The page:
At times we do need dramatic displays of power, but even more we need to learn to lean into His heart, to know His voice in intimacy. How are we doing? 

Whisper by Jason Upton

Standing Part 8

To wrap up our understanding of how to stand and be effective wearing our spiritual armour we will look into the following verse.

18  praying always with all prayer and supplication in the Spirit, being watchful to this end with all perseverance and supplication for all the saints Ephesians 6:18 (NKJV)

Paul tells us that after we put our armour on we need to pray ‘in the spirit.’ Jude also has something to say on the subject.

20  But you, beloved, building yourselves up on your most holy faith, praying in the Holy Spirit, 21  keep yourselves in the love of God, looking for the mercy of our Lord Jesus Christ unto eternal life. Jude 1:20-21 (NKJV)

Paul and Jude both advise us to ‘pray in the Spirit.’ Great advice but what does it mean? My background is Full Gospel/Pentecostal. The general teaching in those circles is that praying in the Spirit is praying in tongues. This creates a problem. If that interpretation is true then those who do not speak/pray in tongues cannot be effective in spiritual warfare. Neither Paul nor Jude would encourage a practice that was not for all. Below in italics is an excerpt from a teaching article I wrote in 1992 that speaks to praying in the Spirit. The article was about life in the Spirit and the first paragraph provides context for the second. 

True prayer is simply the heart responding to Jesus. When we always respond to Him we are praying without ceasing (1 Thess. 5:17). To pray without ceasing does not mean to pray 24 hours a day 7 days a week. The phrase ‘without ceasing’ is used three times in 1 Thessalonians (1:3, 2:13, 5:17) and each time is the same Greek word. It basically means to pray without omission and if we look at the context of these passages Paul cannot be saying he is praying 24 hours a day 7 days a week for these things.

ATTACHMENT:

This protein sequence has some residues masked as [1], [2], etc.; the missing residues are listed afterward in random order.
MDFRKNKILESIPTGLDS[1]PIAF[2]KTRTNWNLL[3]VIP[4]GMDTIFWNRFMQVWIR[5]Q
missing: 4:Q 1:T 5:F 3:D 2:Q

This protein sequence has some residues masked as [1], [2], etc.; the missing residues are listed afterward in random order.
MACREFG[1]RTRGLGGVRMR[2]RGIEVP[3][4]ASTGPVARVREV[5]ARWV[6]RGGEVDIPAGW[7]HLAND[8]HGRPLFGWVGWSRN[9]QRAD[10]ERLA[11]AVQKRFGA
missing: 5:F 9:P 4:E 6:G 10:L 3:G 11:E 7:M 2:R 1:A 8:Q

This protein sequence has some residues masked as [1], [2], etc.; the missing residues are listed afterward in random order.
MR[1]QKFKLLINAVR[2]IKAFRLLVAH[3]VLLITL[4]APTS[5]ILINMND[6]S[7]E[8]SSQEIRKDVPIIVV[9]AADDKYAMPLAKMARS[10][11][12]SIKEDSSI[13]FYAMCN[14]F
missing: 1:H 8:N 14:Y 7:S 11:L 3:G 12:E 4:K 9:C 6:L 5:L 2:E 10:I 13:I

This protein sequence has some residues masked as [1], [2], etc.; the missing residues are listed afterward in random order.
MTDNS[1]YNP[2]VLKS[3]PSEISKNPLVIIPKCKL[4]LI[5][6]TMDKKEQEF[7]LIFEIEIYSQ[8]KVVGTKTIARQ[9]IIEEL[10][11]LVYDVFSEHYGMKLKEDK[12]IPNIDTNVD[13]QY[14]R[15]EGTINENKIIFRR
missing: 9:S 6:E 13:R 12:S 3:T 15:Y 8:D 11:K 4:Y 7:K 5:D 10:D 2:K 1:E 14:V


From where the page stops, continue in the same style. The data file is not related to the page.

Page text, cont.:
Paul gives the sense of praying without omission or ceasing in Ephesians 6:18 and Colossians 4:2. To pray at all times in the Spirit is simply to respond to Him with prayer as the Spirit leads. To pray in the Spirit is not necessarily praying in tongues. Tongues are praying by, through, or with, the enabling of the Spirit not in the Spirit. Praying in the Spirit is following His leading in prayer rather than simply praying what we naturally think we should pray. If we are praying at His leading while praying in tongues then we are both praying in and by the Spirit.

So, back to Ephesians 6, using our armour and praying in the Spirit. We need to put on our armour, being mindful that wearing it without using it is like an athlete putting on all his equipment then watching the game. Once clothed we pick up our sword and wield it by turning into prayer the scriptures He stirs in our heart.

For example, if I am facing a significant challenge, I may take up this verse.

13  I can do all things through Christ who strengthens me. Philippians 4:13 (NKJV)

I can obey Jesus injunction to speak to the mountain (Mk. 11:23) and say, “I declare that X shall not have dominion over me. Because Your word says I can do all things through Christ who strengthens me, Jesus I thank You for Your enabling. I thank You that I am called to victory in this area.” We form our prayers as the Holy Spirit leads. Remember, Paul wrote this from prison. His declaration in Philippians 4:13 didn’t set him free, it enabled him to live in victory in his circumstances.

Now not all prayer needs to be based on a particular verse or passage of scripture, it does however need to align with scripture. For example, here is something I pray regularly from myself and many of you. It ties together the various components of armour from Ephesians 6 with the power of our blood covenant with Jesus.

“I place all you have called me to, my family, life, home, property and purpose – my destiny, under the protection of Your name and blood. Phil. 2:10, Eph. 1:7, Prov. 18:10

Help us to stand in the power of Your might, at rest in Your truth, righteousness and peace as we exercise faith in You, embracing You as our salvation and declaring Your word! Holy Spirit, I embrace Your call to wield my sword, Your word, to be alert and pray at strategic times, at Your prompting, establishing Your will in the earth.